New HCCI Website Uses Claims Data To Compare Health Care Prices

February 26, 2015 in News

On Wednesday, the Health Care Cost Institute launched a website that consumers can use to compare the prices of medical services, Modern Healthcare reports.

Details of Website

To compile the price information, the website — called Guroo — pulls data from medical claims from Aetna, Assurant Health, Humana and UnitedHealthcare. The data set includes claims for more than 40 million U.S. residents.

Consumers can use Guroo to query the prices for 70 services, such as diagnostic tests and office visits, in more than 300 cities, 41 states and Washington D.C.

HCCI Executive Director David Newman said the organization “focused on shoppable, discretionary, scheduled services.”

Newman said the average prices on Guroo will provide a reference point for consumers to compare prices. He said the prices are accurate “assuming that the patient, on average, is average.”

Data on pharmaceuticals are not yet included on the site but are under development.

In addition, HCCI plans to launch another site later this year that offers information on out-of-pocket costs. The site will be available to consumers who have health plans through insurers that contributed to Guroo.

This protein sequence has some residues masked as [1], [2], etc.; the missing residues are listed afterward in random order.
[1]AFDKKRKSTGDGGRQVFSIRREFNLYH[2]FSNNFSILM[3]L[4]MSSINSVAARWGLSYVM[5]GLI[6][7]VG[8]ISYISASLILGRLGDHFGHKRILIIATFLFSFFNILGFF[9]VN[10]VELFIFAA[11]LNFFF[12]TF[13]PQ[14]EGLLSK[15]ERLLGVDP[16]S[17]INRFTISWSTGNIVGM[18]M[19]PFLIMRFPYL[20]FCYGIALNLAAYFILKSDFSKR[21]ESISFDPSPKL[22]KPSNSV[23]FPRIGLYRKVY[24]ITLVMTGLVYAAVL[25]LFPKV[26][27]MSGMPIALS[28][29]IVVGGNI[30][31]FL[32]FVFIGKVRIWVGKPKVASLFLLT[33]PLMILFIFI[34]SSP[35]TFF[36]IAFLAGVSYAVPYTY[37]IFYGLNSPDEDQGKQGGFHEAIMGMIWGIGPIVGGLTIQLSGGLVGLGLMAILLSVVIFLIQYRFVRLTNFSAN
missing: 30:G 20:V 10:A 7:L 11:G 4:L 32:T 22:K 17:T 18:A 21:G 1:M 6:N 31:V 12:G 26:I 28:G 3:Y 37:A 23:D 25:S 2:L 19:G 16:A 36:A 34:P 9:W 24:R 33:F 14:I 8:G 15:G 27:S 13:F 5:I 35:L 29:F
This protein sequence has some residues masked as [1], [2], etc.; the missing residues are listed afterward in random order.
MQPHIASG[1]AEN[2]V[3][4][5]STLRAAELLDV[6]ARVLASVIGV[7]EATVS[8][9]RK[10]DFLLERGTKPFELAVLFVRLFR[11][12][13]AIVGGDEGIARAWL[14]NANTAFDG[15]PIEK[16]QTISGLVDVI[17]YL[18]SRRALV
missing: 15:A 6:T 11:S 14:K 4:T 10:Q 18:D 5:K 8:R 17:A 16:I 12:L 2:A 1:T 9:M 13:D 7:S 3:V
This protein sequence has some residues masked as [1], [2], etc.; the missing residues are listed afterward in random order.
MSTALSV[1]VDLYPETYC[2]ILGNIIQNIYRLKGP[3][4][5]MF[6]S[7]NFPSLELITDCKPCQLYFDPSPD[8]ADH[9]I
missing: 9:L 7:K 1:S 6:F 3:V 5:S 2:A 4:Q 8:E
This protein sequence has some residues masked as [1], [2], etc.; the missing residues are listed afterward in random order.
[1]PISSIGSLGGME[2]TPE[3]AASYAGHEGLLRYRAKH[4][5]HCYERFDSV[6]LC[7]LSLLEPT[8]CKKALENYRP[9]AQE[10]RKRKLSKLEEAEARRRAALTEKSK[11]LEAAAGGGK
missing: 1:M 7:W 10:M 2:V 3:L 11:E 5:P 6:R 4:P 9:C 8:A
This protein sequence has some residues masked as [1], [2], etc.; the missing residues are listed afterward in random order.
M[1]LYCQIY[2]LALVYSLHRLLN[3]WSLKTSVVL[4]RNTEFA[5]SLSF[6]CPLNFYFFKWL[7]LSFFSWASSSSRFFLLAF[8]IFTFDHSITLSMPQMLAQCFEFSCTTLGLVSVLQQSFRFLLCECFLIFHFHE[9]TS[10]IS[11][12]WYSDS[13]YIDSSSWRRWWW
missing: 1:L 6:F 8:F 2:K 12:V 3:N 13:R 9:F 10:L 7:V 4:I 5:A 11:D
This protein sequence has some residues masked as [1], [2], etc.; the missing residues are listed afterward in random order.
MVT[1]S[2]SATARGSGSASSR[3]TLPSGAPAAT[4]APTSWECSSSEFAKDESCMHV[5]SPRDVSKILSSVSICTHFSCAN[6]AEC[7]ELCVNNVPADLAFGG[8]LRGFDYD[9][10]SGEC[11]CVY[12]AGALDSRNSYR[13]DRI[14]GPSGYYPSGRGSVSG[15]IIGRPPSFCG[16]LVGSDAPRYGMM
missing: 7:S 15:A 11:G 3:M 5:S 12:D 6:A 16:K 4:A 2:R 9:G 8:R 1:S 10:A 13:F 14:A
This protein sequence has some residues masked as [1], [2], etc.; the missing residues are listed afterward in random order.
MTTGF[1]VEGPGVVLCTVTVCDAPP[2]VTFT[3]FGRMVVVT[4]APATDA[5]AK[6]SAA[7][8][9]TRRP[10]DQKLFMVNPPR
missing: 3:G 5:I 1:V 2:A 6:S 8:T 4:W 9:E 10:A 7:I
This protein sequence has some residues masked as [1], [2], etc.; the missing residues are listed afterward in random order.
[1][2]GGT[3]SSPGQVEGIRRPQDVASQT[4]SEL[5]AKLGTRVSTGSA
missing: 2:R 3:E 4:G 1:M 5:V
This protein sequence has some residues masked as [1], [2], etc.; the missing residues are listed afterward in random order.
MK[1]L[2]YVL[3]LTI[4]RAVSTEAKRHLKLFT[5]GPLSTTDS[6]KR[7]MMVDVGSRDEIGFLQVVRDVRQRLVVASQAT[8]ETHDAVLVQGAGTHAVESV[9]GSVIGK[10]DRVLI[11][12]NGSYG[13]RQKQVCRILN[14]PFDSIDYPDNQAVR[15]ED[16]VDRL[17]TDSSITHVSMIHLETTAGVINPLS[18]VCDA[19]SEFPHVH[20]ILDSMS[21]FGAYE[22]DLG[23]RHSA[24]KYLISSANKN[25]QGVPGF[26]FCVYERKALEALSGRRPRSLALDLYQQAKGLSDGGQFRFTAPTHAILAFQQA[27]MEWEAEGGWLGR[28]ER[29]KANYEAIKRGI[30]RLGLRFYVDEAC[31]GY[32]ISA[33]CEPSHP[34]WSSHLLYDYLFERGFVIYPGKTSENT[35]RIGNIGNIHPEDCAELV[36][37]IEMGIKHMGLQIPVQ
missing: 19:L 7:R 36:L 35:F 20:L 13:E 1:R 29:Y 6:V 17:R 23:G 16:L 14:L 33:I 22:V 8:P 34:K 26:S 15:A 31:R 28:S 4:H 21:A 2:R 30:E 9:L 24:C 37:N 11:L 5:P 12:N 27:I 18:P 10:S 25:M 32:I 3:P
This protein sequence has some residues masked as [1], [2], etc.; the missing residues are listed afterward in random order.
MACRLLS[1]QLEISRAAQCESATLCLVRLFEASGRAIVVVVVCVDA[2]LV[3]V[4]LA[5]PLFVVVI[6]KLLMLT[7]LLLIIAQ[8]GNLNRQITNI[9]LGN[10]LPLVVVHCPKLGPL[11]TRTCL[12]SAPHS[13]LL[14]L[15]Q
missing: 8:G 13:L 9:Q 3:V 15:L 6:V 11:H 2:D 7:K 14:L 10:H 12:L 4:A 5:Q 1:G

Francois de Brantes, executive director of the Health Care Incentives Improvement Institute, said it is rarely the case that a patient will be average, as illness and medical care are highly complex. He said patients would be better prepared if public pricing disclosed which services are included and excluded from medical bill estimates.

Experts have said that price transparency could slow health care inflation and overall costs.

However, Mark Pauly, a health policy and management professor at the University of Pennsylvania, said comparison shopping by a relatively small percentage of U.S. patients would not have a big effect on U.S. health care cost growth.

Meanwhile, Chapin White, an economist and senior policy researcher at RAND, said employers and regulators could use price information to put pressure on providers to adjust their rates (Evans, Modern Healthcare, 2/25).

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